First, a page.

I’m with ChrisKY and others. I’ll stick with “merely” 72% in room efficient bulk wood heaters. Very quiet. Very peaceful. NO electricity or complexity needed. Some years have three of these going simultaneously. I like to watch and have direct control of the system. Like the mix of strong direct radiant, conduction and convection heats. Coming in always wet and cold from the outdoors here 8 months out of the year here in the rainforest; me, the cats and dogs are all in agreement on this!

Steve U. I would love to have a classic wood burner in the house but if I installed one my insurance company would drop me live a lead balloon. I had a terrible fight with them when I put the corn burner in the garage. First they said they would not insure me at all unless I removed it. I had to fire it up and show them how cool the chimney was and the outside shell of the whole thing. After showing them this they reluctantly agreed to let it slide. That was just in an unattached garage, and I have no existing chimney in the house so it would be tricky for me to install one anyway. I plan to install whetever I decide on outside and pipe the heat in. If it is outside away from the buildings I don’t think the insurance company can say much about it.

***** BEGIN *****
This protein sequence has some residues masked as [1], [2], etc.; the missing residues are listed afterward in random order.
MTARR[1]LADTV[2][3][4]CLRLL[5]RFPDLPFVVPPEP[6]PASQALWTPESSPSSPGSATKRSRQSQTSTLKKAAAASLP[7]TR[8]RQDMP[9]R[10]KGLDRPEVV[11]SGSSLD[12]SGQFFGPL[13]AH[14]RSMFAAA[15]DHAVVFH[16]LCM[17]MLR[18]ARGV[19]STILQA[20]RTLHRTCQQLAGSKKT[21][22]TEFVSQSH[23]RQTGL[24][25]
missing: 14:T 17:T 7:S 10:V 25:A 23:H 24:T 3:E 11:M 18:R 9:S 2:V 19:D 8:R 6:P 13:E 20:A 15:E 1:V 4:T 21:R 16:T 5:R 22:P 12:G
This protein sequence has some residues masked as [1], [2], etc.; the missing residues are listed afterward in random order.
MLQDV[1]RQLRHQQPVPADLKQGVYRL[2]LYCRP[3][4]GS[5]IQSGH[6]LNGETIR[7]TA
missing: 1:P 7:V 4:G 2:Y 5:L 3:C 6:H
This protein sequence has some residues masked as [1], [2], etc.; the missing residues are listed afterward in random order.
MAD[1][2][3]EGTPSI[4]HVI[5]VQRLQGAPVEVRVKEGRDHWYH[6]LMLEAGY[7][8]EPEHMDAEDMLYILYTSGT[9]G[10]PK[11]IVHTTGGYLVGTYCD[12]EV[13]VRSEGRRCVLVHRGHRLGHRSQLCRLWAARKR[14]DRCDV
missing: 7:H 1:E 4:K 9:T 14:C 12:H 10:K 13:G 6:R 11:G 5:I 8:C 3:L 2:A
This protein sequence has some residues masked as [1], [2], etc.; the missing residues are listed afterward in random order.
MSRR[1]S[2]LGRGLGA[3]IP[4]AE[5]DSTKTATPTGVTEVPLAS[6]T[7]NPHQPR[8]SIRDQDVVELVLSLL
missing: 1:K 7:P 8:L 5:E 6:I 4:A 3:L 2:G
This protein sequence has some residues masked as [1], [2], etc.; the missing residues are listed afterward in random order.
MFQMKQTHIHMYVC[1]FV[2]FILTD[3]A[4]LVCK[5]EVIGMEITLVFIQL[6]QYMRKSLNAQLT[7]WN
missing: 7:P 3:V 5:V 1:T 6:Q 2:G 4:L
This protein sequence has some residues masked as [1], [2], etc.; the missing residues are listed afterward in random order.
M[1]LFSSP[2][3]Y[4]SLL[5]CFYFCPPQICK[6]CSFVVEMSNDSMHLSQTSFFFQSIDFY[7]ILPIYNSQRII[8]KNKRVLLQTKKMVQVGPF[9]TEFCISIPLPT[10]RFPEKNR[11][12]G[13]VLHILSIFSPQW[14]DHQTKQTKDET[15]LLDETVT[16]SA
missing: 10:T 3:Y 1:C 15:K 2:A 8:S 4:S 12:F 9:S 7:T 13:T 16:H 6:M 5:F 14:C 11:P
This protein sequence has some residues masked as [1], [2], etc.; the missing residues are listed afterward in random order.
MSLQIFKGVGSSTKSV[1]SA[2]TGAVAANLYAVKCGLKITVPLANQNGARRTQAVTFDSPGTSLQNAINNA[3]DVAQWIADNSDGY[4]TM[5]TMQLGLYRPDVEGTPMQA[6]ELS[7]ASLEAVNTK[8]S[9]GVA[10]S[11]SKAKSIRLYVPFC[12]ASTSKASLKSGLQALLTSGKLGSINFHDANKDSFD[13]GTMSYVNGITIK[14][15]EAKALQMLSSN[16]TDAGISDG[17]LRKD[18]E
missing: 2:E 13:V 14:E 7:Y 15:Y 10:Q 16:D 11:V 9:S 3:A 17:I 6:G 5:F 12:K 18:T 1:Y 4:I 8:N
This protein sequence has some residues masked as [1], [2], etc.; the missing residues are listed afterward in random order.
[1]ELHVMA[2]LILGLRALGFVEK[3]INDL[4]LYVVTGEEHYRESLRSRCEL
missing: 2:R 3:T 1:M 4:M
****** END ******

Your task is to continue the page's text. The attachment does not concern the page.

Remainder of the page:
ah yes the keeper of the fire will always be a dogs best friend LOL
2 years after putting in the boiler system my wife and i put in a fireplace so we could sit by the fire

Thomas - as you can tell by my pic, I can make a good flare - I have a coil tube boiler that has 100 feet of 1" sch 80 pipe in it that I have not been using. I will run my flare into it.

Steve - Thanks for the GARN link, another site I was unaware of. I am building the boiler to run as a standard wood stove; while having the added ability to close off my regular smoke stack and starting my blower to run in gasser mode. One of the main reasons for this is because I have less than 2 cords of wood that need to last me all winter, which I seriously know I will be freezing my tail off before Spring. I am hoping by gassing it I can make the wood go a bit longer.

My neighbor installed an outdoor wood boiler a few months ago. When it shuts down he is able to go out and light the gasses coming out of the smoke stack. It seems to be wasted energy too me. I am hoping to not waste much of what I have available.

On a side note I just finished cutting up my plate to weld the tank around the stove.